But in a competitive market, firms actually have very little pricing power. Without ATI, the insurance market might not be perfectly competitive because of the high costs to set up shop, but in principle it would actually mitigate the ability of insurance companies to influence costs.
I trust this solution much more than giving them the power to influence costs positively or negatively and then expecting them to act contrary to their economic interests.
|Quoting Dreadnought (Reply 44):|
Those costs exist because of our perverted system where the person who pays the bill is not the same person as who receives the service. Fix that and you fix the pricing. Fix the pricing and you reduce the costs for the 80-90% or more of the population who can afford the insurance.
True competition and a system in which the consumer of the service is actually accountable for its cost will significantly reduce our cost problems. Any kind of insurance creates moral hazard problems, to address this we must have the consumers of health care pay a percentage of their health care costs such that they actually have to consider cost, economize, and determine what treatments are worth it to them.
Under the current system, even a rational patient has every economic incentive to undergo every single test, procedure or service they can get their hands on, so insurance companies do the economizing and I would agree with many liberals that it is not particularly effective. Because each person has a different utility for most procedures, I would rather leave the decision making up to the individual. But that is impossible as it stands now because the incentive is to vastly overconsume.
I am not immune from the phenomenon. Just last week a had a procedure and had to be put under. I hate IVs, and was not looking forward to being hooked up, so the nurse offered me a valium. Knowing my costs are the same whether I take the pill or not, I gladly accepted. But had I been even marginally accountable for the cost of that pill I would have at least thought
about whether it was really worth the cost.
|Quoting DXing (Reply 45):|
Another thing that could greatly help, and not cost the taxpayer a dime, is to get hospitals and doctors to list their prices for particular services so you could shop for your services. That does not mean decreasing standards, but having a more transparent system of pricing. Right now virtually anyone who has insurance has no idea how much it costs to go to the doctor other than their co-pay and they probably don't really care.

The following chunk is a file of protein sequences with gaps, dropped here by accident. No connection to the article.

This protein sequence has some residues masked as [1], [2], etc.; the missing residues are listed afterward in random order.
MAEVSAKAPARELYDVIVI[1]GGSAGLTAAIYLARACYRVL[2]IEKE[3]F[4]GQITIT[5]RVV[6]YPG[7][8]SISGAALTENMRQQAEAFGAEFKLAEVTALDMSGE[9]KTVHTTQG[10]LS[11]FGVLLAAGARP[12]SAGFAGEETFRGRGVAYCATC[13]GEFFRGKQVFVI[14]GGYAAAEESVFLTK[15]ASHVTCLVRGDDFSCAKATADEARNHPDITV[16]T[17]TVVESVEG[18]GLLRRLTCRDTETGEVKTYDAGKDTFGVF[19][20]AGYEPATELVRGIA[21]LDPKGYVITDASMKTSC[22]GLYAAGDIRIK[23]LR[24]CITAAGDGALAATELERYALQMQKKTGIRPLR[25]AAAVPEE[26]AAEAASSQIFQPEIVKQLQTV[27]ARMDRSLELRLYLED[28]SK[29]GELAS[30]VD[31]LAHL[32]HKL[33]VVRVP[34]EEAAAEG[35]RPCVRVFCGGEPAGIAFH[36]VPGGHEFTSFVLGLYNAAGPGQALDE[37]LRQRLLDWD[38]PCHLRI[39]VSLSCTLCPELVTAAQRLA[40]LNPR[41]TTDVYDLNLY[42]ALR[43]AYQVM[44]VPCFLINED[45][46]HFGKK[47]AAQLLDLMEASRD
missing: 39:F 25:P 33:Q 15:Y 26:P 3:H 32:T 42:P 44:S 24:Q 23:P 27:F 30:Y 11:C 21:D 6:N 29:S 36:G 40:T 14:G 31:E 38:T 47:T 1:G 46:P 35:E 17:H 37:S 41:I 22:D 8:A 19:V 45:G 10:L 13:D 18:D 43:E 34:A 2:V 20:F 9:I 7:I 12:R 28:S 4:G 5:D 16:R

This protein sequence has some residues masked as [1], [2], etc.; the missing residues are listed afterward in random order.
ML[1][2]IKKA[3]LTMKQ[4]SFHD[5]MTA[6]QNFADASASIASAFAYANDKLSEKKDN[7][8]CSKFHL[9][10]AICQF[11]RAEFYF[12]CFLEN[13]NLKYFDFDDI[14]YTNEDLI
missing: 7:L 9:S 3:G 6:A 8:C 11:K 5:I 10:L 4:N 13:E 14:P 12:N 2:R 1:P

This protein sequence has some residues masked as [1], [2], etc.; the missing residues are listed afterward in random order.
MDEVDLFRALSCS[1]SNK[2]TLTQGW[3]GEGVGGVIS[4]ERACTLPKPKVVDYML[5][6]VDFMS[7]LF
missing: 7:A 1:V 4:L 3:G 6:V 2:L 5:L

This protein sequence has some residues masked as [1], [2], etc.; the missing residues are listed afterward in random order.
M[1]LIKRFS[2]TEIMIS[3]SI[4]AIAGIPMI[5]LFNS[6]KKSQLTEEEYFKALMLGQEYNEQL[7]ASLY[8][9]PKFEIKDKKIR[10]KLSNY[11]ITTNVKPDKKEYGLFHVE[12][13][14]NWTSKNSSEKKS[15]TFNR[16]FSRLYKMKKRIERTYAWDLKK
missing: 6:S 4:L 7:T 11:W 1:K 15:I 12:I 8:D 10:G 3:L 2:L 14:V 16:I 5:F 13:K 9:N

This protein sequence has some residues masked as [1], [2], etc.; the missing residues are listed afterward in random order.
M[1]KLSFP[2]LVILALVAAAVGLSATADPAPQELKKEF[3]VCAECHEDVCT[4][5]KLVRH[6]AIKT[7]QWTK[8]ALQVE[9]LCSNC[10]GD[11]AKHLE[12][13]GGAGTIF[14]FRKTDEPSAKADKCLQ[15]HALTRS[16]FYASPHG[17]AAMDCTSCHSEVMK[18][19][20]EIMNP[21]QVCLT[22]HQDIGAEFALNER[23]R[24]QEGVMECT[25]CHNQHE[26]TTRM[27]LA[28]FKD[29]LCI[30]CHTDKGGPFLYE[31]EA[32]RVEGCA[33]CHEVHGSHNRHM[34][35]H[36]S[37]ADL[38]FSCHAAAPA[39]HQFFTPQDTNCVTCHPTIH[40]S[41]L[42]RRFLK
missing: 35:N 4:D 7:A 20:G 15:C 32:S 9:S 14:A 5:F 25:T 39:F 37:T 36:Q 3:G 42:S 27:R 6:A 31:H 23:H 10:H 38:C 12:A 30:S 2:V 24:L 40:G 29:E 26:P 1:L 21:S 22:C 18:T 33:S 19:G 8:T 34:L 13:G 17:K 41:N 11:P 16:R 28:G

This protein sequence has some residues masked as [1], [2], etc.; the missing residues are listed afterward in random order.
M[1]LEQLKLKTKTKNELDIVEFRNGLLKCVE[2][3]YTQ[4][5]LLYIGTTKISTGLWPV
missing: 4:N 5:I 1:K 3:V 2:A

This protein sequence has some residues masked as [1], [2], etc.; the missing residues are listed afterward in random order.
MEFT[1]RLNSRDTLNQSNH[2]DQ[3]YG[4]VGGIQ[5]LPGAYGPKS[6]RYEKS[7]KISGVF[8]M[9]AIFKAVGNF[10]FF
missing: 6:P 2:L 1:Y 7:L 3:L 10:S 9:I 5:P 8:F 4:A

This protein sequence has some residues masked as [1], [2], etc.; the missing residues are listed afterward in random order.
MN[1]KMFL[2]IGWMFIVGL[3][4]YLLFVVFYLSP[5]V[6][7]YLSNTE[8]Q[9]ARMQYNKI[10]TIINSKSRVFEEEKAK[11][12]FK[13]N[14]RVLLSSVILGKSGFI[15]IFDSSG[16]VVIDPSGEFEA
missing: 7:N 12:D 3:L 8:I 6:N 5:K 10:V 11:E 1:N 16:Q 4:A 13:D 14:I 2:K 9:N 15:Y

I agree. I am not too familiar with what regulations exist already but this should be mandatory. I know that network agreements complicate things as far as transparency, but you should at least be provided with a quote when you go through hospital registration and your insurance is verified.
|Quoting FlyPNS1 (Reply 46):|
And those price levels will be out of reach for a significant portion of the population
|Quoting Dreadnought (Reply 47):|
Complete supposition on your part. Prices are high now because doctors and hospitals can get away with it because the Insurance companies are willing to pay them, the employers are willing to pay the insurance premiums and pass on the additional expense to their customers, or the government who can raise taxes or borrow money. There are too many people involved who are perfectly willing to pass the cost on to someone else. That's what has to stop if the costs are supposed to be controlled.
Agreed, the prices now really have nothing to do with costs because hospitals routinely jack up prices to compensate for the deeper and deeper negotiated discounts which insurance companies win through monopsony power (another unfortunate consequence of ATI). If a hospital billed $1,000 before and then an insurance company negotiated a 50% discount, the hospital will simply raise the price to $2,000 to keep that revenue. It is common for insurance companies to pay doctors and hospitals less than 30 cents on the dollar of what is billed. So over the span of decades we get $1,000 toothbrushes.
Medicare is happy to underpay on just about anything and pass the cost to doctors and hospitals, who pass it to insurers, who, you guessed it, pass it to customers and their employers.